Report: Pentagon Study Finds Little Risk From 'Don't Ask' Repeal : The Two-Way According to The Washington Post, sources who have seen the study say it will report that the "don't ask, don't tell" policy could be repealed without hurting the war efforts in Afghanistan and Iraq.
NPR logo Report: Pentagon Study Finds Little Risk From 'Don't Ask' Repeal

Report: Pentagon Study Finds Little Risk From 'Don't Ask' Repeal

"A Pentagon study group has concluded that the military can lift the ban on gays serving openly in uniform with only minimal and isolated incidents of risk to the current war efforts," The Washington Post reports.

According to the Post, it got that word from "two people familiar with a draft of the report, which is due to President Obama on Dec. 1."

As the Associated Press adds:

"The long, detailed and nuanced report will almost certainly be used by opponents and supporters of repeal legislation to bolster their positions in what is likely to be a heated and partisan congressional debate. And it is expected to reveal challenges the services could face in overturning the long-held policy, including overcoming fierce opposition in some parts of the force — primarily in the Army and Marine Corps   even if they represent a minority."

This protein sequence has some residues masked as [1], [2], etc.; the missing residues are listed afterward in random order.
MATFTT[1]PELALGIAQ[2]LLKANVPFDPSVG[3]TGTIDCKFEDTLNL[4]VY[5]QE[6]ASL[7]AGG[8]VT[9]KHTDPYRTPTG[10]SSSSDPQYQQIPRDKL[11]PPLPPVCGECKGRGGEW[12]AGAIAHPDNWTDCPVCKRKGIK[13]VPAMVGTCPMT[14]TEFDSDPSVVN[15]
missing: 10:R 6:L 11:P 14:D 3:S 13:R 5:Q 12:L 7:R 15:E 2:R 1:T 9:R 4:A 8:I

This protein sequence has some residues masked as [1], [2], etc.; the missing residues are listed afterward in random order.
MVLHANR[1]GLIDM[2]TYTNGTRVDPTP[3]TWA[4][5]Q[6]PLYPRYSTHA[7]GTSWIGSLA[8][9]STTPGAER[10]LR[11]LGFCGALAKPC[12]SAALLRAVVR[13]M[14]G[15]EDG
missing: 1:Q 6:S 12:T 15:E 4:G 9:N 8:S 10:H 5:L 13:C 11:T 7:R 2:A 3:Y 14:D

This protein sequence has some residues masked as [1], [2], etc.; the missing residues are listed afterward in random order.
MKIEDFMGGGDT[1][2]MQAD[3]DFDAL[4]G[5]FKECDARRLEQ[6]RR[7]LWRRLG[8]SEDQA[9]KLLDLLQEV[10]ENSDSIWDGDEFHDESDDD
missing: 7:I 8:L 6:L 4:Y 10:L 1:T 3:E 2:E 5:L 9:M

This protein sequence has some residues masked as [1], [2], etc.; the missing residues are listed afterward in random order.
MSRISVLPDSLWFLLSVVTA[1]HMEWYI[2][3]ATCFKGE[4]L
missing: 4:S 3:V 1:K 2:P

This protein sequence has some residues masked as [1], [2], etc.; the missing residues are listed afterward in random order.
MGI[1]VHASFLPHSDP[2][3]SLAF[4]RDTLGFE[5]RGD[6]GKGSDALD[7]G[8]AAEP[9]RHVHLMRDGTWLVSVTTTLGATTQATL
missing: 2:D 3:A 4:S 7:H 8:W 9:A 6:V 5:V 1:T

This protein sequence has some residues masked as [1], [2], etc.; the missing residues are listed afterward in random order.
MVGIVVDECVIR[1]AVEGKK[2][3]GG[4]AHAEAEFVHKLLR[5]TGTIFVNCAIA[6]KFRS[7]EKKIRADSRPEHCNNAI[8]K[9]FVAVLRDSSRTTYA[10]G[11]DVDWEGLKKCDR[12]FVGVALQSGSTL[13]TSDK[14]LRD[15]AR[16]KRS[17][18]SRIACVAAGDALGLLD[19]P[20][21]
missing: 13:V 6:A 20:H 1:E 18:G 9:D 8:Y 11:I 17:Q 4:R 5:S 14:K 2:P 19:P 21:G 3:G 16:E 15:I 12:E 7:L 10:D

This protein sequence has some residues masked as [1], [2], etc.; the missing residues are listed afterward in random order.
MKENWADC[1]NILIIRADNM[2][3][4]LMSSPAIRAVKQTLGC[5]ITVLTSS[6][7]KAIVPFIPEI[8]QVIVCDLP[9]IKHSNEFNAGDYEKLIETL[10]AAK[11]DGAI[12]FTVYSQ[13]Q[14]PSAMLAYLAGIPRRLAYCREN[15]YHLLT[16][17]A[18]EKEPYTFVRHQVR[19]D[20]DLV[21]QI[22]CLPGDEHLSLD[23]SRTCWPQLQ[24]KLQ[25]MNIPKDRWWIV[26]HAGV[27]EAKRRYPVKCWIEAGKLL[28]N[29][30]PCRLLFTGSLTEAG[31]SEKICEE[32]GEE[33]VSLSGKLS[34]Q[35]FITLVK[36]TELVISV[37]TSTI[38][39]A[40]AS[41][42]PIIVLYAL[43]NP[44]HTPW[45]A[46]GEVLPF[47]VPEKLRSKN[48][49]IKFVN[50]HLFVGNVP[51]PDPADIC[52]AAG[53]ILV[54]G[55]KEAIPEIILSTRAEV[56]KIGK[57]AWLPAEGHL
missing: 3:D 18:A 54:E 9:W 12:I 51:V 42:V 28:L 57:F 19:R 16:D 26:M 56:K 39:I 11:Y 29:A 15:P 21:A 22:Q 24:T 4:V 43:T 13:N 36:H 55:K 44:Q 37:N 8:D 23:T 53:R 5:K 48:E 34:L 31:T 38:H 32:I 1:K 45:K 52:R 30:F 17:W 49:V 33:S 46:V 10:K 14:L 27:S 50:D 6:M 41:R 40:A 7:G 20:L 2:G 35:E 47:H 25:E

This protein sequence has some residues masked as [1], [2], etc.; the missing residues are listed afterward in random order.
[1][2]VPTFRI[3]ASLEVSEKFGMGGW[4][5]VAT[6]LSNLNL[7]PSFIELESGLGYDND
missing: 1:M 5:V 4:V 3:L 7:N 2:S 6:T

On All Things Considered yesterday, NPR's David Welna looked at how President Obama hopes the "lame duck" session of Congress will "help him make good on his promise" to end the "don't ask, don't tell" policy.